In the absence of any evidence of guilt discovered during the search, the addition under Section 68 to the share application money is unsustainable
Fact and issue of the case
The assessee has filed these appeals challenging the orders passed by Ld CIT(A)-52, Mumbai and they relate to the AY2012-13 and 2013-14. In both these appeals the assessee is challenging the validity of additions made in the assessment completed under section 153A of the I.T. Act in the absence of any incriminating material on the ground that assessments of these years do not abate u/s 153A of the Act. Accordingly, both these appeals were heard on the above said legal ground and are being disposed of by this common order, for the sake of convenience.
The facts relating to the cases are stated in brief. The assessee herein belongs to Gauti Group. The assessee along with other group concerns/family members was subjected to search operations under section 132 of the Act on 09-03-2015 by the Investigation wing of the Income tax department. Consequent thereto, the assessments were completed in the hands of the assessee for the above said years under section 143(3) read with section 153A of the Act. In the years under consideration, the assessing officer added the share application money received by the assessee as income of the assessee u/s 68 of the Act holding them to be accommodation entries. The details of share application money assessed as income in each of the years are given below:-
|Assessment year||Unexplained Cash Credit|
The assessee challenged the above said additions by filing appeals before Ld CIT(A), inter alia, contending that the assessing officer has made the above said additions without any concrete material available. The Ld CIT(A) confirmed the additions and hence the assessee has filed these appeals.
The Learned AR submitted that both these years fall under the category of “unabated assessment years” and hence the assessments already completed prior to the date of search do not abate. He submitted that, in the case of unabated assessments, the Assessing Officer can make any addition only on the basis of any incriminating material found during the course of search. He submitted that the additions made by the AO in these years are not based on any incriminating material found during the course of search. Accordingly, he contended that all the additions made by the AO in these years are liable to be deleted. In support of this legal contention, the Ld A.R placed his reliance on the decision rendered by jurisdictional Hon’ble Bombay High Court in the cases of Continental Corporation (Nhava Sheva) Ltd (2015)(58 com 78)(Bom) and Gurinder Singh Bawa (2017)(79 taxmann.com 398)(Bom).
We heard learned DR and perused the record. It is submitted that all these years fall under the category of unabated assessment years. We notice that the additions made by the AO in these years are related to the Share Application money received by the assessee, which were added u/s 68 of the Act. It is not the case of the revenue that these additions have been made on the basis of any incriminating material found during the course of search, i.e, the AO has entertained the belief that these are only accommodation entries availed by the assessee, on the basis of report of the investigation wing.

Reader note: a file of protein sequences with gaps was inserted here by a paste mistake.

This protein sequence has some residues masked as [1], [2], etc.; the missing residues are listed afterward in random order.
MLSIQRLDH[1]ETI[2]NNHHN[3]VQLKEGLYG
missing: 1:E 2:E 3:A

The contention of the assessee is that the AO could not have made this addition in these years, since the department did not unearth any incriminating material during the course of search to prove that these are only accommodation entries. All the share application money received have been duly recorded in the books of accounts and no incriminating material was found during the course of search to show that they are bogus in nature. Since these assessment years fall under the category of unabated assessment years, no addition could have been made by the AO in these years in the absence of any incriminating material. We notice that the above said legal contentions of the assessee finds support from the decision rendered by Hon’ble Bombay High Court in the case of Continental Warehousing Corporation (Nhava Sheva) Ltd (supra), wherein the High Court has upheld the view given by the Special bench of Tribunal in the case of All Cargo Logistics. The relevant observations made by Hon’ble Bombay High Court in the above said case are extracted below:-
We, therefore, hold that the Special Bench’s understanding of the legal provision is not perverse nor does it suffer from any error of law apparent on the face of the record. The Special Bench in that regard held as under :
The provision under section 153A is applicable where a search or requisition is initiated after 31.5.2003. In such a case the AO is obliged to issue notice u/s 153A in respect of 6 preceding years, preceding the year in which search etc. has been initiated. Thereafter he has to assess or reassess the total income of these six years. It is obligatory on the part of the AO to assess or reassess total income of the six years as provided in section 153A(1)(b) and reiterated in the 1st proviso to this section. The second proviso states that the assessment or reassessment pending on the date of initiation of the search or requisition shall abate. We find that there is no divergence of views in so far as the provision contained in section 153A till the 1st proviso. The divergence starts from the second proviso which states that pending assessment or reassessment on the date of initiation of search shall abate. This means that an assessment or reassessment pending on the date of initiation of search shall cease to exist and no further action shall be taken thereon. The assessment shall now be made u/s 153A.